“It lets the guys on the back end (in the secondary) kind of do their thing and not have to worry about making up for us up front.”
Additionally, OSU's starting linebackers — Shaun Lewis, Caleb Lavey and Alex Elkins — are a season older and wiser. The speed and athleticism of reserves Ryan Simmons and Lyndell Johnson will also be counted on against a quarterback like Klein who can run and throw.
Then mix in pressure from the defensive ends and help from the secondary, which has all contributed to an OSU defense that has tallied 12 quarterback hurries, eight tackles for loss (three sacks) and five take-aways over the past two games.
Young also believes it's beneficial that the Cowboys have now faced Klein, who amassed 231 passing yards, 144 rushing yards and four total touchdowns last season. The key, Young said, is not to over-pursue Klein when bringing pressure off the edge and to stay in front of him on the inside, because Klein is a patient runner who will wait for holes to open. And Young knows the Wildcat offensive line likes to double-team a defensive tackle, and will also try to get an offensive tackle down the field to block a linebacker.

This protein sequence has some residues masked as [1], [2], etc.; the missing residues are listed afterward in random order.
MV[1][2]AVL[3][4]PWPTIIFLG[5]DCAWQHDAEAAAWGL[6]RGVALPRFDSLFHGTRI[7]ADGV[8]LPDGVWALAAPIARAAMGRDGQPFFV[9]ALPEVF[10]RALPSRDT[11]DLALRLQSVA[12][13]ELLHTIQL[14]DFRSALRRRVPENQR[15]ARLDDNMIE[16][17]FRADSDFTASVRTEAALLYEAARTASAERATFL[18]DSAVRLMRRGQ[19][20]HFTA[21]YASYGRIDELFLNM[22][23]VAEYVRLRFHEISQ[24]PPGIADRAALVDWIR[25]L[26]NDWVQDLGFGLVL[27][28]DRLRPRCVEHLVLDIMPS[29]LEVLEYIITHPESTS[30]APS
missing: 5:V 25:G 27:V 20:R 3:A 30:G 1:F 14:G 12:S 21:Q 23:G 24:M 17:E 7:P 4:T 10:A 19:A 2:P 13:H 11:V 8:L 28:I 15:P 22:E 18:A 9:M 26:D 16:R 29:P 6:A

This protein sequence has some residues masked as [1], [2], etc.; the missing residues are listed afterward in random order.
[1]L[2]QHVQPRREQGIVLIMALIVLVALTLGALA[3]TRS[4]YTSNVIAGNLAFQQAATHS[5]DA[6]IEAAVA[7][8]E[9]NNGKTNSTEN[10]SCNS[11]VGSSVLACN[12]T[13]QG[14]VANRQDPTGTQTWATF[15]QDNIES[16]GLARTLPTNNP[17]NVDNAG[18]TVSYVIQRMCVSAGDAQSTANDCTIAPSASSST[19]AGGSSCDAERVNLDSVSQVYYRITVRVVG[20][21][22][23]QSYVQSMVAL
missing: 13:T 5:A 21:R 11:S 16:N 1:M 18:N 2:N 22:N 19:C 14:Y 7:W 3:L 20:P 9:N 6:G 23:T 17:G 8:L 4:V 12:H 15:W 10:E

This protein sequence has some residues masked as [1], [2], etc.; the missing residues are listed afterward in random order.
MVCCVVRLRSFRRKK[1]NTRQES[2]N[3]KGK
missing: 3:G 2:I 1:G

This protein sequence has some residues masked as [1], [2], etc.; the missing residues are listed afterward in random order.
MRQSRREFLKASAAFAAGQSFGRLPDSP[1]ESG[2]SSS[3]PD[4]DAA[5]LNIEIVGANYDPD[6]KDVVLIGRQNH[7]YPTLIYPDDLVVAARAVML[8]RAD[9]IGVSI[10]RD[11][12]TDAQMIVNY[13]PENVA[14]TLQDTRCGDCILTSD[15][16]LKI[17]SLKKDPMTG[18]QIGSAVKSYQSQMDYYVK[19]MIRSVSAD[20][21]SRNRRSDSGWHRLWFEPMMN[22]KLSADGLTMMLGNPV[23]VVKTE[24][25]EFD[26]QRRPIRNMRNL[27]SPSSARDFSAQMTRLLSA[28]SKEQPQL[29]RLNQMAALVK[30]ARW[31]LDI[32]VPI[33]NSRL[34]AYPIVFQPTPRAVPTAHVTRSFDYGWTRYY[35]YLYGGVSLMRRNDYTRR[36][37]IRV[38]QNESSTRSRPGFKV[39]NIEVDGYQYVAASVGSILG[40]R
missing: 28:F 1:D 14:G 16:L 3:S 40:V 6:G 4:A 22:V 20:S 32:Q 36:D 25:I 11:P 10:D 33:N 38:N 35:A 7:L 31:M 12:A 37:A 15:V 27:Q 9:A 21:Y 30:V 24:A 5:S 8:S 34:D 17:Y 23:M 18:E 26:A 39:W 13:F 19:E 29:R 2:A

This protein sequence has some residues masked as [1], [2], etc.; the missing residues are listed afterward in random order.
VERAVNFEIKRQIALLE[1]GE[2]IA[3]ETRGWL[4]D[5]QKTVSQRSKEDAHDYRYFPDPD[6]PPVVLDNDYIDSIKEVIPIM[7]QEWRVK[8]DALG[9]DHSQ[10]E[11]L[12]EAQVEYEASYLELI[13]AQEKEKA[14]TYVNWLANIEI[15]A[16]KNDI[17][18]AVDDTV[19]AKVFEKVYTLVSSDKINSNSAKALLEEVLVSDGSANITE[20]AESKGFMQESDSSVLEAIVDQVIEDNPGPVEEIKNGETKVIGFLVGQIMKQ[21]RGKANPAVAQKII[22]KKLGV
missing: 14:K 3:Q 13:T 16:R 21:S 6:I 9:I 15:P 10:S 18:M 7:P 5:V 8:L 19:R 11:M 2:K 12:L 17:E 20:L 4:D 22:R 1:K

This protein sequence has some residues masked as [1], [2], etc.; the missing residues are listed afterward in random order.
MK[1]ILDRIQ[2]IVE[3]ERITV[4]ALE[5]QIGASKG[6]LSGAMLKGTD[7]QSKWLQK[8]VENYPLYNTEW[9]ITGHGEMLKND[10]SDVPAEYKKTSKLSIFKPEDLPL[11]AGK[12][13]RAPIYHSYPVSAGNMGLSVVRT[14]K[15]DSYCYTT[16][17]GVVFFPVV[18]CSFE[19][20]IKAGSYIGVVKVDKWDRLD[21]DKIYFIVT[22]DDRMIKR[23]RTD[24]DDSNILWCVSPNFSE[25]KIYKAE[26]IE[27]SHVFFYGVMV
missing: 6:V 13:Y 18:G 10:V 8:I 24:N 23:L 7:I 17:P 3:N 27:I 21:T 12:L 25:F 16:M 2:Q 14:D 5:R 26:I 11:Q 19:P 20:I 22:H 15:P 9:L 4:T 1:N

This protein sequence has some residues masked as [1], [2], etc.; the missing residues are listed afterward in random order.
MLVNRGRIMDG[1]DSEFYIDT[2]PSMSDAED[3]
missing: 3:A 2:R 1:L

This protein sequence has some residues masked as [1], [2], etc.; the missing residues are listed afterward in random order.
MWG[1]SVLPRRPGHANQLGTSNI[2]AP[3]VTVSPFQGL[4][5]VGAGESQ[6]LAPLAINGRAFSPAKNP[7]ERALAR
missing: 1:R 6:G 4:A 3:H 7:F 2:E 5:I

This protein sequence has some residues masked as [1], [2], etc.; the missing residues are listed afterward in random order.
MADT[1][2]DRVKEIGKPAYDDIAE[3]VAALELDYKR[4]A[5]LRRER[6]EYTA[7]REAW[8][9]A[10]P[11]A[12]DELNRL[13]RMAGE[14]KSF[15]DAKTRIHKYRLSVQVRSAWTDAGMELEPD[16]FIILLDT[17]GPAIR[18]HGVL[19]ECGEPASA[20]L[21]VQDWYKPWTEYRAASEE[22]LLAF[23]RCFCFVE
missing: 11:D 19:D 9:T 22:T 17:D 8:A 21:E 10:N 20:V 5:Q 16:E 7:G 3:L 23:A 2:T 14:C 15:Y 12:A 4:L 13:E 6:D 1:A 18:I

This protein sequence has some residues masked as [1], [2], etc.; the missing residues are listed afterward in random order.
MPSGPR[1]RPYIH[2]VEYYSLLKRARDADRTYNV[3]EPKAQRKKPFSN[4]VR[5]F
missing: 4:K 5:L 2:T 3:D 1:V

By the end of the contest, Bassett expects to be bruised up. He could have bloody elbows like Klein, too.
But Bassett believes his defensive line and linebackers are now more capable of handling the physical challenge Klein and K-State present. And he knows the Cowboy front seven will have to produce results Saturday night against one of the premier players in college football in order to have a chance to knock off the nation's No. 2 team.
“I don't think we'll be able to rattle (Klein),” Bassett said. “But hopefully, we can contain him and present a lot of issues for him.”